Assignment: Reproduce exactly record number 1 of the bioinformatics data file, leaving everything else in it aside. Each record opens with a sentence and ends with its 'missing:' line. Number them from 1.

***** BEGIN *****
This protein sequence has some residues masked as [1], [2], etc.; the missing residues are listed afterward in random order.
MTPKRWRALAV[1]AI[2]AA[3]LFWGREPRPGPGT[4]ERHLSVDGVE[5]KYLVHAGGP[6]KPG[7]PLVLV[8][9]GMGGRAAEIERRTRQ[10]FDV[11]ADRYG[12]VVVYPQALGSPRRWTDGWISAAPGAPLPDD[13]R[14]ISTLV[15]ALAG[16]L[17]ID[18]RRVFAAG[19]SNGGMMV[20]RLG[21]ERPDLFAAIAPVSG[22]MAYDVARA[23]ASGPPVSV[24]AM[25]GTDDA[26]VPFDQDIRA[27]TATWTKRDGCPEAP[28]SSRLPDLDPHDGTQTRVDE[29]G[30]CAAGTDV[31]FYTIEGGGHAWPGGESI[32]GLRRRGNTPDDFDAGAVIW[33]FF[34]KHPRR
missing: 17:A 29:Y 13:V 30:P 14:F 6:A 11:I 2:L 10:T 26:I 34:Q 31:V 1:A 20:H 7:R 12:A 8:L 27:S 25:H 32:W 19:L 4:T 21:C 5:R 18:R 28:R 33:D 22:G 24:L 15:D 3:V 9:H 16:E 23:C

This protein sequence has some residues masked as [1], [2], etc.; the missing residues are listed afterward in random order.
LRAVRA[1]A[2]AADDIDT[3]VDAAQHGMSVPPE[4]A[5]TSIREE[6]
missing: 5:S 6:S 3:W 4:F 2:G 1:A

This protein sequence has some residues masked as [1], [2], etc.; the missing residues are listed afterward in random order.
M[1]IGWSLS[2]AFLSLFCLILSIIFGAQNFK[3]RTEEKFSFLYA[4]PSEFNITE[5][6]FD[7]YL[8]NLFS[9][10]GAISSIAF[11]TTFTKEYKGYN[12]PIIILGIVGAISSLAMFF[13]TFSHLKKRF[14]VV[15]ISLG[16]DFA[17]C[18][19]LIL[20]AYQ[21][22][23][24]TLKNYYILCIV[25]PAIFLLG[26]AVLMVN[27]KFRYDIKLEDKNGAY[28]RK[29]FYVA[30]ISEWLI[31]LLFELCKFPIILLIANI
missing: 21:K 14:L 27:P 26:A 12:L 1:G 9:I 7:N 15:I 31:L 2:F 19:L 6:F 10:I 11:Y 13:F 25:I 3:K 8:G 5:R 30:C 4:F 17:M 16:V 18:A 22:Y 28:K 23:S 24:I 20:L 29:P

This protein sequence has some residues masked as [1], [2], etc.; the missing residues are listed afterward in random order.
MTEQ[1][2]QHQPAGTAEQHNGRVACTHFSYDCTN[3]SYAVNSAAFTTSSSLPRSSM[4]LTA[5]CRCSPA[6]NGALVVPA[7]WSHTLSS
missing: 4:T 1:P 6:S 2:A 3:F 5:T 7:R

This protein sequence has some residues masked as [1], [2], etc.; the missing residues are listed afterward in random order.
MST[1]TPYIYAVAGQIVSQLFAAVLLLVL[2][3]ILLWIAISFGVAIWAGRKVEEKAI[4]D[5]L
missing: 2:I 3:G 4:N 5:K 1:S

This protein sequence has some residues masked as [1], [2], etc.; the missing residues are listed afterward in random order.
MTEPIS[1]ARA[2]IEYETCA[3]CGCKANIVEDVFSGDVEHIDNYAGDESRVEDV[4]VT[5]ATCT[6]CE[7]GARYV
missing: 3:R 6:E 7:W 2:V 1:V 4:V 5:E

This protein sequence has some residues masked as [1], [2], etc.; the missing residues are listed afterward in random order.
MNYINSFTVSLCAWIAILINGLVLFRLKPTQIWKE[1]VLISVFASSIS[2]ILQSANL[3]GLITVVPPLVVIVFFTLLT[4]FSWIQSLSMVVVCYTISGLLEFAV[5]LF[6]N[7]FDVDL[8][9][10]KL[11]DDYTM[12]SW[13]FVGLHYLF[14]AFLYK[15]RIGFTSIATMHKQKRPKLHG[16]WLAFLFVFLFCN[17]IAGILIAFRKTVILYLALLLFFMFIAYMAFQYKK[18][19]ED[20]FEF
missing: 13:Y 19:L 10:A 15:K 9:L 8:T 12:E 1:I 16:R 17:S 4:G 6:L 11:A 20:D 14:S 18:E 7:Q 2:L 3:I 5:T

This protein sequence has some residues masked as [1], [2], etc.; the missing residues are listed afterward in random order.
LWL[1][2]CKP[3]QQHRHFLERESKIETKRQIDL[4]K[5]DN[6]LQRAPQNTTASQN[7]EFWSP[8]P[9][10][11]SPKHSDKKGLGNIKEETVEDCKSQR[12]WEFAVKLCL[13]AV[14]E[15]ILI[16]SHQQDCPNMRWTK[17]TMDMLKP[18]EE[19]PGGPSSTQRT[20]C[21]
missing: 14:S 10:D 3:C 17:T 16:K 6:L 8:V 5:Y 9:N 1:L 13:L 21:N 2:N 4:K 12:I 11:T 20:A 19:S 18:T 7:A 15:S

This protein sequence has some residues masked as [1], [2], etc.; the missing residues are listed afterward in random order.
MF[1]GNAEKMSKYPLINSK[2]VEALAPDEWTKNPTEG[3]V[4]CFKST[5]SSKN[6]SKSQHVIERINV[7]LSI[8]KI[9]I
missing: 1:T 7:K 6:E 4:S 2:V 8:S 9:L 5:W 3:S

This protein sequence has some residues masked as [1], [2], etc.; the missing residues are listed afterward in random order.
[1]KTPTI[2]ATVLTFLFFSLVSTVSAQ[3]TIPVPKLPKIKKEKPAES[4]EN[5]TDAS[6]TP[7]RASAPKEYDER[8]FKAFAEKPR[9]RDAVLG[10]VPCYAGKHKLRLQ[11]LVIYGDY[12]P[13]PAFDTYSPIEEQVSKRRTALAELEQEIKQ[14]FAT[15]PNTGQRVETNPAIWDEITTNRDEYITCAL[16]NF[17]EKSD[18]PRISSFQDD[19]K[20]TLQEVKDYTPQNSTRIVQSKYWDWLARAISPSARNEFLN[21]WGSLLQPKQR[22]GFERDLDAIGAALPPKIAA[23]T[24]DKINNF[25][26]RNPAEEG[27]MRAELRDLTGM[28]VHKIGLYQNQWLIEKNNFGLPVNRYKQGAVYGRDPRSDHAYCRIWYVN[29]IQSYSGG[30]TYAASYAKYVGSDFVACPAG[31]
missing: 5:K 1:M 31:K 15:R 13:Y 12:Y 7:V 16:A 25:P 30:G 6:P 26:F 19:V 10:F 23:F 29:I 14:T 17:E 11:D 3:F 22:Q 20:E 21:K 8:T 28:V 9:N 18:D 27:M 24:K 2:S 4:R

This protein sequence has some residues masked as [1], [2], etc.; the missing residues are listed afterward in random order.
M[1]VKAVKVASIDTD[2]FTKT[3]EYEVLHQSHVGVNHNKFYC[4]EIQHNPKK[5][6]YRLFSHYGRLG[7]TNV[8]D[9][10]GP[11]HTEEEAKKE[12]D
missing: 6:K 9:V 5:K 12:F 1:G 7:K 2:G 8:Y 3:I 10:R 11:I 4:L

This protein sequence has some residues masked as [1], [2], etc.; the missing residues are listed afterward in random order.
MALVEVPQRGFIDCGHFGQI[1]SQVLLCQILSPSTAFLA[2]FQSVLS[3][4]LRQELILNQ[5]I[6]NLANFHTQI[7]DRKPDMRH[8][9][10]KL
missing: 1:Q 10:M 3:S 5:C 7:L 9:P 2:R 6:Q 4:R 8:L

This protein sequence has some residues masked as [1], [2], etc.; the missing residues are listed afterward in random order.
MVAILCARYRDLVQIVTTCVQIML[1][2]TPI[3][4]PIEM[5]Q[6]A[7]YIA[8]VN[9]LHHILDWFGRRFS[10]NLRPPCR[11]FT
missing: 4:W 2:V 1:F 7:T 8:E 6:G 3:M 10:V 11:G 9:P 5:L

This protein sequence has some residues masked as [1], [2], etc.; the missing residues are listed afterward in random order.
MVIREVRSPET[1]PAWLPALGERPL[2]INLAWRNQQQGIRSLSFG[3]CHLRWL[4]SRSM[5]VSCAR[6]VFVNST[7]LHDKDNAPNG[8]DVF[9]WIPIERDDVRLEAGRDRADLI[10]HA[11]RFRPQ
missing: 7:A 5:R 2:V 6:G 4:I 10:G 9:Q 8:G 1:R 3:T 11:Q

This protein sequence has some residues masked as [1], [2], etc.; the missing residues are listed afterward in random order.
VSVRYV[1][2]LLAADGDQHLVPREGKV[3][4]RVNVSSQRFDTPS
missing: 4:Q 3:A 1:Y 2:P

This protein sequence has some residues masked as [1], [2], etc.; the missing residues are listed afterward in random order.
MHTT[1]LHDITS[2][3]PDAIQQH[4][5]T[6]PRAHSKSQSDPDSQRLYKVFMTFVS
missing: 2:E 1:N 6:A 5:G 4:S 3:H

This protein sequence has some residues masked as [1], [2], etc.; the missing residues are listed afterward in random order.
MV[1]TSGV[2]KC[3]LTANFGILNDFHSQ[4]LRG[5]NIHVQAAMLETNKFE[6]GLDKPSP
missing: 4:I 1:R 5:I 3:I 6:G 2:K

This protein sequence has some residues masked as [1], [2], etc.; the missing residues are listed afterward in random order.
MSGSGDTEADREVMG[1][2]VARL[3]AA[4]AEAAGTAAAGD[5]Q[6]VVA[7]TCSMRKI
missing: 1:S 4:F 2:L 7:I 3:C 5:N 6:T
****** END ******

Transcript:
This protein sequence has some residues masked as [1], [2], etc.; the missing residues are listed afterward in random order.
MTPKRWRALAV[1]AI[2]AA[3]LFWGREPRPGPGT[4]ERHLSVDGVE[5]KYLVHAGGP[6]KPG[7]PLVLV[8][9]GMGGRAAEIERRTRQ[10]FDV[11]ADRYG[12]VVVYPQALGSPRRWTDGWISAAPGAPLPDD[13]R[14]ISTLV[15]ALAG[16]L[17]ID[18]RRVFAAG[19]SNGGMMV[20]RLG[21]ERPDLFAAIAPVSG[22]MAYDVARA[23]ASGPPVSV[24]AM[25]GTDDA[26]VPFDQDIRA[27]TATWTKRDGCPEAP[28]SSRLPDLDPHDGTQTRVDE[29]G[30]CAAGTDV[31]FYTIEGGGHAWPGGESI[32]GLRRRGNTPDDFDAGAVIW[33]FF[34]KHPRR
missing: 17:A 29:Y 13:V 30:P 14:F 6:A 11:I 2:L 10:T 26:I 34:Q 31:V 1:A 20:H 7:R 12:A 8:L 27:S 25:H 32:W 19:L 4:T 21:C 5:R 18:R 28:R 33:D 22:G 24:L 15:D 3:V 9:H 16:E 23:C